Pueraria montana var. lobata
- Pueraria montana var. lobata is a climbing, deciduous vine capable of reaching lengths of over 100 ft. (30.5 m) in a single season. Its fleshy tap roots can reach 7 in. (18 cm) in width and grow to 9 ft. (3.8 m) deep. These roots can weigh up to 400 lbs. (180 kg).
- Leaves are alternate, compound (with three, usually lobed, leaflets), hairy underneath and up to 5.4 in. (15 cm) long.
- Flowering occurs in midsummer, when 0.5 in. (1.3 cm) long, purple, fragrant flowers hang, in clusters, in the axils of the leaves.
- Fruit are brown, hairy, flat, 3 in. (7.6 cm) long, 0.3 in. (0.8 cm) wide seed pods. Each pod can contain 3-10 hard seeds.
- Ecological Threat
- Preferred habitat includes open, disturbed areas such as roadsides, right-of-ways, forest edges, and old fields. Pueraria montana var. lobata often grows over, shades out and kills all other vegetation, including trees. It is native to Asia and was first introduced into the United States in 1876 at the Philadelphia Centennial Exposition. It was widely planted throughout the eastern United States in an attempt to control erosion.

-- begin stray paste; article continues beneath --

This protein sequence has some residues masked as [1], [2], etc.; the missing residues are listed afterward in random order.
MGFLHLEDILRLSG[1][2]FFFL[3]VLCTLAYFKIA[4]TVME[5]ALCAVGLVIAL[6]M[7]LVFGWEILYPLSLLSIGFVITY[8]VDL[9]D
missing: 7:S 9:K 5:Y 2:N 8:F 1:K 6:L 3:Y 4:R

Munger, Gregory T. 2002. Pueraria montana var. lobata, Fire Effects Information System, U.S. Department of Agriculture, Forest Service, Rocky Mountain Research Station, Fire Sciences Laboratory 
Global Invasive Species Database. 2011. Invasive Species Specialist Group (ISSG) of the IUCN Species Survival Commission 
King County Department of Natural Resources and Parks Water and Land Resources Division 
Plant Conservation Alliance's Alien Plant Working Group 
Washington State Noxious Weed Control Board 
Invasive Plant Atlas of New England (IPANE) 
Invasive Plant Atlas of the MidSouth (IPAMS) 
Texas Invasive Plant and Pest Council 
Florida Exotic Pest Plant Council 
Flora of China, www.eFloras.org 
USDA NRCS PLANTS 
USDA ARS GRIN 
Images from Bugwood.org